Congratulations! You have not only run a marathon, you have passed the finish line. You are a winner, by any measure. But what comes next? Obviously, your goal has been to become a registered nurse (RN). To achieve your ultimate goal you will need to jump a few final hurdles.
While you time at nursing college will have resulted in a degree you can be proud of, only by passing the national licensure examination, called the NCLEX RN, will you earn your RN license and be ready to practice as a nurse. Accordingly, you will need to apply for, take, and pass the exam.
Apply to Your State’s Board of Nursing and Register for the NCLEX-RN
The first step is to apply to your state’s Board of Nursing for licensure/registration. You must also register for the NCLEX through Pearson VUE. Fees will vary by state, but expect to shell out several hundreds of dollars. To be safest, it is probably best to plan ahead for this process, even before you have graduated. Registration and confirmation can take time. Allow yourself plenty of time to complete these final, necessary steps.
Apply for Jobs Early
As your graduation date looms on the horizon, it can make sense to begin thinking about applying for jobs. Doing so is one of the best ways to ensure you will be able to transition relatively smoothly from graduation, to licensure, to a new job, without a lot of lost time in between. This can mean applying for desired positions up to three or four months before graduation. Hiring is often a slow, ponderous process; best to get a head start if you are anxious to begin working — and earning — as soon as possible.
Of course, if you land an interview, your potential employers will move forward with the understanding that you must first obtain your degree, and then pass the NCLEX. Just don’t think you need to have completed all these steps before you can apply. Employers understand how the system works, and are often eager to hire freshly minted nurses.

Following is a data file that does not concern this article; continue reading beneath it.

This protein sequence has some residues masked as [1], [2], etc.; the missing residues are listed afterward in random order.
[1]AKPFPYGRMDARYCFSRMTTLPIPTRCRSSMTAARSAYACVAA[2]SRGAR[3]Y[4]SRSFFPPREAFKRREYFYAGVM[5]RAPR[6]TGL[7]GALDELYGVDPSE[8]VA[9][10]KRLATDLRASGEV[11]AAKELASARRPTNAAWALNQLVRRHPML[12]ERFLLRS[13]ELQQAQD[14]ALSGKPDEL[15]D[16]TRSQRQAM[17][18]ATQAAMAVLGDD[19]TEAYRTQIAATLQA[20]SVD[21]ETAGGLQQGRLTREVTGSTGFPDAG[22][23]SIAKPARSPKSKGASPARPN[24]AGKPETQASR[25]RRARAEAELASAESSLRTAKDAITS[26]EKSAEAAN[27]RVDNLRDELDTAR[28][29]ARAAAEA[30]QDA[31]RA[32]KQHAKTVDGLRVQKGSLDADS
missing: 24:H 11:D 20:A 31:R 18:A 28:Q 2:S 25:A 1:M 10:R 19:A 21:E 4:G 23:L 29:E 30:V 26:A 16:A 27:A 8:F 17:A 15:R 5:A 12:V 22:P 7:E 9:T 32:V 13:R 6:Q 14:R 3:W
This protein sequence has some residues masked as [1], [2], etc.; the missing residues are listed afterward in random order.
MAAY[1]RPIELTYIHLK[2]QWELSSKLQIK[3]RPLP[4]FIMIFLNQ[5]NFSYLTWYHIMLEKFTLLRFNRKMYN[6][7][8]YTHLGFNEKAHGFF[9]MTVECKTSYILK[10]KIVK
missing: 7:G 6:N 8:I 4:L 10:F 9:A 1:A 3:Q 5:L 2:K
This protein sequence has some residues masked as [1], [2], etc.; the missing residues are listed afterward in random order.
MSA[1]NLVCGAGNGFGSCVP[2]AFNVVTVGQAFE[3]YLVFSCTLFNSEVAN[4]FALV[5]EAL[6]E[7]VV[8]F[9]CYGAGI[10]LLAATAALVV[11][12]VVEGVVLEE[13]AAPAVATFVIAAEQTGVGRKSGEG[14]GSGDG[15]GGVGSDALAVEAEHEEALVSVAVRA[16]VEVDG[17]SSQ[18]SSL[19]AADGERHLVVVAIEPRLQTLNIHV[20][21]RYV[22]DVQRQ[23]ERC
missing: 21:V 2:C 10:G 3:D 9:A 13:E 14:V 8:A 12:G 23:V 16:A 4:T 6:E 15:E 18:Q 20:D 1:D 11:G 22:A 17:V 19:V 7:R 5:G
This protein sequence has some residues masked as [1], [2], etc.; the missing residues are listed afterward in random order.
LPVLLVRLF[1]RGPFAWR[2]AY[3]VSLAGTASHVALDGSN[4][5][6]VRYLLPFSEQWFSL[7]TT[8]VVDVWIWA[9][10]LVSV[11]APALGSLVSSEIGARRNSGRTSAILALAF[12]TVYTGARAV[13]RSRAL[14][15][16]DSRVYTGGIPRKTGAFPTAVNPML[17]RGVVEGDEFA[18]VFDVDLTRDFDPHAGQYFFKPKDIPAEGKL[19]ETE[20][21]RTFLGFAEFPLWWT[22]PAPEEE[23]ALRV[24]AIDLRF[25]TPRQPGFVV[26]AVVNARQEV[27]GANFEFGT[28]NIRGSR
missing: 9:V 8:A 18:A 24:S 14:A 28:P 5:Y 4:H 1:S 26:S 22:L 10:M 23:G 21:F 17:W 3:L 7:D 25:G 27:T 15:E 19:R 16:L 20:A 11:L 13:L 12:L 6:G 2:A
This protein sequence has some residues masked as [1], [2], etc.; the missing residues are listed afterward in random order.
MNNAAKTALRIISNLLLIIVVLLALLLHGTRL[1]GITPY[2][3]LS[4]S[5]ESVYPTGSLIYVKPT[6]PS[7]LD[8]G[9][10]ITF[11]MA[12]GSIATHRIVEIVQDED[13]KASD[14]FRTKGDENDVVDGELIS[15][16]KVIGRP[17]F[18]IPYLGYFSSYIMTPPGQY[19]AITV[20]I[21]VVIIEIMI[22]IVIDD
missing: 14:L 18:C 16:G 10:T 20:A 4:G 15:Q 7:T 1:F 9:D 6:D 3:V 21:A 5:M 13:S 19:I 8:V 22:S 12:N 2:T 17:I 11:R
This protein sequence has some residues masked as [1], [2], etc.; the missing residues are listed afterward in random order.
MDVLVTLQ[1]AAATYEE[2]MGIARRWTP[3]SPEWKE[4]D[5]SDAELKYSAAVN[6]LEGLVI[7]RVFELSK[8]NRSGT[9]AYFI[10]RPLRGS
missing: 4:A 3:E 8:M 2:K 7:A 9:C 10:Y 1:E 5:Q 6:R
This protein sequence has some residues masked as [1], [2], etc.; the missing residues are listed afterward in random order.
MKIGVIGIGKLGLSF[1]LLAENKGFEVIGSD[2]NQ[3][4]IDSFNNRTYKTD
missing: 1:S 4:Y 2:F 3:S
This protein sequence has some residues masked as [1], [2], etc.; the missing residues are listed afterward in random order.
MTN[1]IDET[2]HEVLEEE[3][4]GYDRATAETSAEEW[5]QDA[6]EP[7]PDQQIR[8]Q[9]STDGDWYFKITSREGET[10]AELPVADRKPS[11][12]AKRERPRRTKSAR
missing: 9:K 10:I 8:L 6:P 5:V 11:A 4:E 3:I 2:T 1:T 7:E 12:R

Once you have been contacted by a prospective employer, you will probably be contacted for an in-person job interview. Do not underestimate the importance of making a good first impression. Hiring personnel will be making judgments about you from the moment you first meet. Do not let this daunt you, but do take it into consideration when you prepare. How do you look? Are you dressed professionally, but not flashily? Are you wearing appropriate footwear? Are you on time? Do you seem prepared?
All of these are factors that can be assessed within minutes of first meeting. You only have one chance to make a good first impression. Prepare accordingly. Depending on whether you have undergone the job interview process before, you may wish to prepare in advance by reviewing common interview questions and thinking about how you will answer. While there
is seldom a strictly right or wrong answer to many of the open-ended questions
you may encounter, it is best to say something in response, rather than nothing. Approach you interview(s) with confidence, but not arrogance. You know the material, but you are probably inexperienced. They will know this. Do not give the impression that there is nothing more for you to learn. On the contrary, professional nurses spend their entire careers continuing to advance their skills and knowledge.
Consider Taking an NCLEX Review Course
Numerous options are available. Some are online, others are lecture-based. Choose one that seems most appropriate for your schedule and learning style. These courses often focus on either material covered on the exam, or strategies for taking NCLEX-style exams most successfully. Choose which one is most likely to benefit you, to enhance your chances of passing on your first go.
Plan Your Study
Ideally, you will have been reviewing new material as you have gone through school, hopefully every day. Leaving your review until the end is unwise, as it is much more effective to absorb and digest so much information in small segments. But a final review/study session will certainly be helpful. Many students find it helpful to study for at least one to two, or up to four hours, per day in the days and weeks after graduation and before you exam is scheduled. Plan accordingly.